For all these applications it is apparent that also the particle shape plays an important role; thus round particles have a different shower behaviour and angular friction and are better suited for complete filling up of moulds without hollow spaces and can more easily be conveyed an account of lower inner friction than oblong, spurting particles which have greater friction against one another, which however is desirable for different application forms, e.g. for producing mouldings or for extrusion moulding.
According to the method as per the invention the most varied melts, like glasses and meltable ceramics, metals can be nozzle jetted. However, even meltable natural substances like grease or wax which are solid at surrounding temperature can be processed.
As gases one can use gases known as suitable to the expert for the material to be nozzle-jetted in case oxidation plays only a subordinate role, the gas could be precious air—one could however also work with inert gas which does not react to a noteworthy extent with the material to be nozzle jetted—e. g. nitrogen or argon. Ideally the gas is selected from the group consisting of inert gases, like inert gas, helium, argon, nitrogen—which also influence the particle shape—or gases partially reacting with the melt like nitrogen, air, carbon dioxide, carbon monoxide, water vapour, combustion gas or even mixtures of the saure, whereby the classification of the gas as inert gas depends an the nature of the material to be nozzle jetted, as is known to the expert. The combustion gases include especially also combustion gases produced in situ. By combustion gas generated in situ one refers to such a gas which is formed in the melt from the combustible components—e.g. by addition of hydrocarbons to the melt which also have oxidation-inducing components—e.g. oxygen-containing components.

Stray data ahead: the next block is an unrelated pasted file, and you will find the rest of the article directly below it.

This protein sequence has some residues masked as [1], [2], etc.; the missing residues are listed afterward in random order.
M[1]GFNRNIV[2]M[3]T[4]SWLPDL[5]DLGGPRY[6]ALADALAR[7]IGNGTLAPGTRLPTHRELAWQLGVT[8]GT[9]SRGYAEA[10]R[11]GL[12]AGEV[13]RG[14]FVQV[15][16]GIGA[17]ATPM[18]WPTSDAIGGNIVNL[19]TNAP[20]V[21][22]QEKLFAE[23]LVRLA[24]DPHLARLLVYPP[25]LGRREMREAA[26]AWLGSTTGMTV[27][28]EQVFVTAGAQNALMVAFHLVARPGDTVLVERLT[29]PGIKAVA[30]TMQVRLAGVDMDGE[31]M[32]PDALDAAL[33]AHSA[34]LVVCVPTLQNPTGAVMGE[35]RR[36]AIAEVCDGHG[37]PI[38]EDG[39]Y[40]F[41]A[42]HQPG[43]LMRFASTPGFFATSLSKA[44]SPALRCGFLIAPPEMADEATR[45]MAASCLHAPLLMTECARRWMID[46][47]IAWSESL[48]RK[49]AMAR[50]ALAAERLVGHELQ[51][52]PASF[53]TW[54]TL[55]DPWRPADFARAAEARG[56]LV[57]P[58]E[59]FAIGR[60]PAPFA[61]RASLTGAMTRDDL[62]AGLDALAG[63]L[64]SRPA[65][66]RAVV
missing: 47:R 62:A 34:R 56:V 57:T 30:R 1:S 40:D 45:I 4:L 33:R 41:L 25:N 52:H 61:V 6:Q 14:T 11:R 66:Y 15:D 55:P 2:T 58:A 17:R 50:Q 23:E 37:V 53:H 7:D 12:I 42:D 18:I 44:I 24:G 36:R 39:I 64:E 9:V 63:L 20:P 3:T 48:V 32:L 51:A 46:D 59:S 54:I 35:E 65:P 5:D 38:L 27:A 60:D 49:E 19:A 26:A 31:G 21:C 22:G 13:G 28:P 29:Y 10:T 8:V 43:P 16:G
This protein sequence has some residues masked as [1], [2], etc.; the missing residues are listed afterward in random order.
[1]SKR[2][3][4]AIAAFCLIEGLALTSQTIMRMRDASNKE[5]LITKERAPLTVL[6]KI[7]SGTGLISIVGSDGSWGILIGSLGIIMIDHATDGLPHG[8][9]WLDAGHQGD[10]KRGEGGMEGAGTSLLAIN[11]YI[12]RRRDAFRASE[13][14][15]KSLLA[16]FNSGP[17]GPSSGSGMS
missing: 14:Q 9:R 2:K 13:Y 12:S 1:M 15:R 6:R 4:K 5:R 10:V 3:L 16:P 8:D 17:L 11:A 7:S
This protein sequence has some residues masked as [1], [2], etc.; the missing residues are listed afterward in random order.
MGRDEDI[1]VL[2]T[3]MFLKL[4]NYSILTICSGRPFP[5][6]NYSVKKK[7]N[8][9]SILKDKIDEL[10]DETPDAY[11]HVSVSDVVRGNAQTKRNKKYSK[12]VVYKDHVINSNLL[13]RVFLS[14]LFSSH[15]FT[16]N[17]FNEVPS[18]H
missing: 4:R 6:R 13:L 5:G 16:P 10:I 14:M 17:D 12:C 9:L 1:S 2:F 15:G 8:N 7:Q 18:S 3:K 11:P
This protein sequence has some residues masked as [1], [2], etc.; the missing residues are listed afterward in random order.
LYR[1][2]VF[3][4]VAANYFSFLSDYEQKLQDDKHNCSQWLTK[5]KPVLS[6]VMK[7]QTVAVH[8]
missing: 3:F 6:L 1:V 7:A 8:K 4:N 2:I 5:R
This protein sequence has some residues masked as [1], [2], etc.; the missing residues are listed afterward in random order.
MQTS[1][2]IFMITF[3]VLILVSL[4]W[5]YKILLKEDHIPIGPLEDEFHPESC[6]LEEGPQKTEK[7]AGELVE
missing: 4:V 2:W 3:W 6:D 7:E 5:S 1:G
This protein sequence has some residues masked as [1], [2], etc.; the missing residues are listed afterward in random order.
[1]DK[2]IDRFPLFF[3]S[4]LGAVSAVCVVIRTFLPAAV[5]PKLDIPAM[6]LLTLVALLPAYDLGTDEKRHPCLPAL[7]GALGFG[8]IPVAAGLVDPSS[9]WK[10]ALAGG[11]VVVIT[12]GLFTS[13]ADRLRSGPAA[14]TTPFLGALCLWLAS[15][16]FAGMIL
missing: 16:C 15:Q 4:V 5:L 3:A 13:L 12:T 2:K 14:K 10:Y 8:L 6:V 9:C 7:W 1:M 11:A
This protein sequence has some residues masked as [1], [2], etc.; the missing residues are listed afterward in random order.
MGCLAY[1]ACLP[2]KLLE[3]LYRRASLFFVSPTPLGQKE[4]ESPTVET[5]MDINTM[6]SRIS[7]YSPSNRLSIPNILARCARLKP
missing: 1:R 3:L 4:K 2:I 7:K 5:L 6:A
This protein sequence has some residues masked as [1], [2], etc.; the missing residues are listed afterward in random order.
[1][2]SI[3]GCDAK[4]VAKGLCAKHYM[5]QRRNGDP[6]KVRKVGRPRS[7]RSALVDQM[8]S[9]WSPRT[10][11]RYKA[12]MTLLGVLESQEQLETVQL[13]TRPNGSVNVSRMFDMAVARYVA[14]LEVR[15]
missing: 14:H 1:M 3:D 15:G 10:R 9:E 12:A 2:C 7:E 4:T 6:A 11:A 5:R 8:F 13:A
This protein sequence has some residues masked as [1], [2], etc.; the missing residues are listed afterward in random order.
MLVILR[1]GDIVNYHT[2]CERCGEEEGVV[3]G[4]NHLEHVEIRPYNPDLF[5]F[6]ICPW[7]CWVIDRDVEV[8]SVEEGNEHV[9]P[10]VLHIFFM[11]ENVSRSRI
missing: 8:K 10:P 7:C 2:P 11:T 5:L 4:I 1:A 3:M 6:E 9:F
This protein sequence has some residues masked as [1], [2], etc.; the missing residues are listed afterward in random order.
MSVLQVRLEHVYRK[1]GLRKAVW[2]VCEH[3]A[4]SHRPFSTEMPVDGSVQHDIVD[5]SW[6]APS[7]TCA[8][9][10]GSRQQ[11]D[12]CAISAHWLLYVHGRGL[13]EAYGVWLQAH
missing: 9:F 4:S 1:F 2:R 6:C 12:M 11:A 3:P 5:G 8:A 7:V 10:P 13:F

Due to combustion the gas volume suddenly increases manifold and the mixture of gas/melt get swirled through.
In a typical application of the method, the melt particles of the inner mixture is accelerated to 5-100 times the velocity during an explosion-pipe expansion at the nozzle exit, whereby they get solidified. A typical particle velocity in the mixture which is conveyed in a pipe to the mixing chamber is 0.1 m/sec. and is then accelerated to 50-100 m/sec. during nozzle-jetting. The gas particles of the mixture get accelerated significantly higher an account of their lower mass, somewhat to the magnitude of 1000-times.
Further objectives, features and advantages can be obtained from the following description and the claims along with the accompanying drawings. The following are shown:
Preferred design versions are described below—this is however not restricted in any way to this application—with the help of this method, similarly other meltable material, other metals e.g. nickel, tin, silicon, titanium, metal alloys like bronze; glass or even glasses, meltable plastics (thermoplastics), natural substances like grease and wax as well as other materials can be pulverised.
A typical ratio of gas/material in the inner mixture should lie—e.g. for aluminium—in the range of 10-60% by weight. On using inert gas one could use lesser gas, in the region of 10-30% by weight; in case of air and gas the ratio lies between 20-60% by weight of gas in the mixture.
By varying the gas content the particle size distribution can be postponed here—the average value of the particle size varies. Furthermore, significantly lesser air needs to be used than in the gas atomisation method according to the state-of-the-art technology. Now it is possible, instead of a gas/metal ratio of 10:1 in the state-of-the-art technology which feeds gas only once, to work with a ratio of 0.5-1.5 kg/kg of gas/metal, which means a significant saving, as only approx. 1/10 of the gas quantity has to be fed in order to obtain comparable average particle sizes; furthermore, the methods according to the state-of-the-art technology do not allow for control/regulation of the particle shape or the particle size spectrum.
A typical nozzle used in such types of applications for sporadic expansion is shown in